Many prosecutors frequently behave illegitimately. In such cases, a jury who acquits someone who did a forbidden act would not be acting lawlessly, but would instead be upholding the law.
For example, cruel and unusual punishments are forbidden by the Constitution and are thus illegitimate. The Constitution does not specify any particular types of punishment as permissible nor forbidden, because what would be a reasonable punishment for one crime might be grossly unreasonable for another. Further, the reasonableness of a particular sentence in many cases will depend not only on the particular statute violated, but on a variety of factors including the defendant's level of criminal intent. If the jury were to determine that given the facts of the case (including its judgment of the defendant's criminal intent or lack thereof) the defendant would receive a grossly unreasonable sentence if convicted, the jury would be duty-bound to acquit.
Note that many prosecutors and judges don't want jurors to know the sentences associated with crimes. That is because they know that jurors would likely stop them from imposing illegitimate cruel and unusual punishments.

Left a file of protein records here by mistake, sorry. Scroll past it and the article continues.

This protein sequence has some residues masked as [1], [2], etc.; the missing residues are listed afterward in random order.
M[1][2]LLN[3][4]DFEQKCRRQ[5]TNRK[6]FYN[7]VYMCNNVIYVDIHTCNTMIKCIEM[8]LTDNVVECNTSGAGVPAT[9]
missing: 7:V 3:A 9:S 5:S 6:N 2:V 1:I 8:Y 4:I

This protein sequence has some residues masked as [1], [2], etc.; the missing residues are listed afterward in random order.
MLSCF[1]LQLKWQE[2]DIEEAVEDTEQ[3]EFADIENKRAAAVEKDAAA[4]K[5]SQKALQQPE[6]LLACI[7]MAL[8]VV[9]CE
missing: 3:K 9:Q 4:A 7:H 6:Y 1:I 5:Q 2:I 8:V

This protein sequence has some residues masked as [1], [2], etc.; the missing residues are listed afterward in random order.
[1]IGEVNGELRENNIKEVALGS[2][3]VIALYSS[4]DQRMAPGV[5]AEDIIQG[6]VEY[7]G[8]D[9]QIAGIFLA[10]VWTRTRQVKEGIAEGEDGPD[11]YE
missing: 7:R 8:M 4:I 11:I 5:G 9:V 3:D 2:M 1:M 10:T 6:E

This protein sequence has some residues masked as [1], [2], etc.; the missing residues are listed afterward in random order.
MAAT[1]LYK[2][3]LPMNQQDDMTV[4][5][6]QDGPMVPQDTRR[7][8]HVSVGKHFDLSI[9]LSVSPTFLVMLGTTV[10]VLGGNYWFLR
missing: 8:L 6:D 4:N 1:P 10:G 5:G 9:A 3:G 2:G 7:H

Jurors should not be encouraged to acquit people lawlessly, but they need to be told that obeying the law does not imply obeying potentially-illegitimate instructions from a judge. Jurors have an obligation to uphold the Constitution and statutes, regardless of what a judge says. If a judge refuses to provide full information regarding the Constitution and statutes, a jury should regard as plausible the theory that something in the statutes they're not allowed to see would allow the render the defendant's action permissible--a perfectly fine basis for "reasonable doubt".
I would like to see groups like FIJA shifting their focus from being free of the law, to upholding the law. They'd find much broader support, and would help expose much more of what's really going on.
(On a related note, I'd like to see a rule providing that the prosecutor must show that the defendant's conduct met not only the description of a criminal act within the text of a statute, but also conformed to some reasonable interpretation of the title of the forbidden act. For example, to convict someone of "unlawful use of a weapon", the prosecution should be required to show that the defendant actually used a weapon unlawfully, for some reasonable definition of "used". The prosecution wouldn't have to show that the defendant fired, displayed, or even handled the weapon, but would have to demonstrate that weapon played a material part in some criminal design by the defendant [e.g. the prosecutor could show that the defendant, while committing some other crime, carried a weapon for the purpose of being able to shoot his way out of any trouble he might encounter; the defense could argue that was not the defendant's purpose for carrying the weapon; a jury would then decide who they believe]. I suspect a lot of legislation is sufficiently sloppily written that such a requirement might render many statutes unenforceable; I'm not sure that would be a bad thing, though.)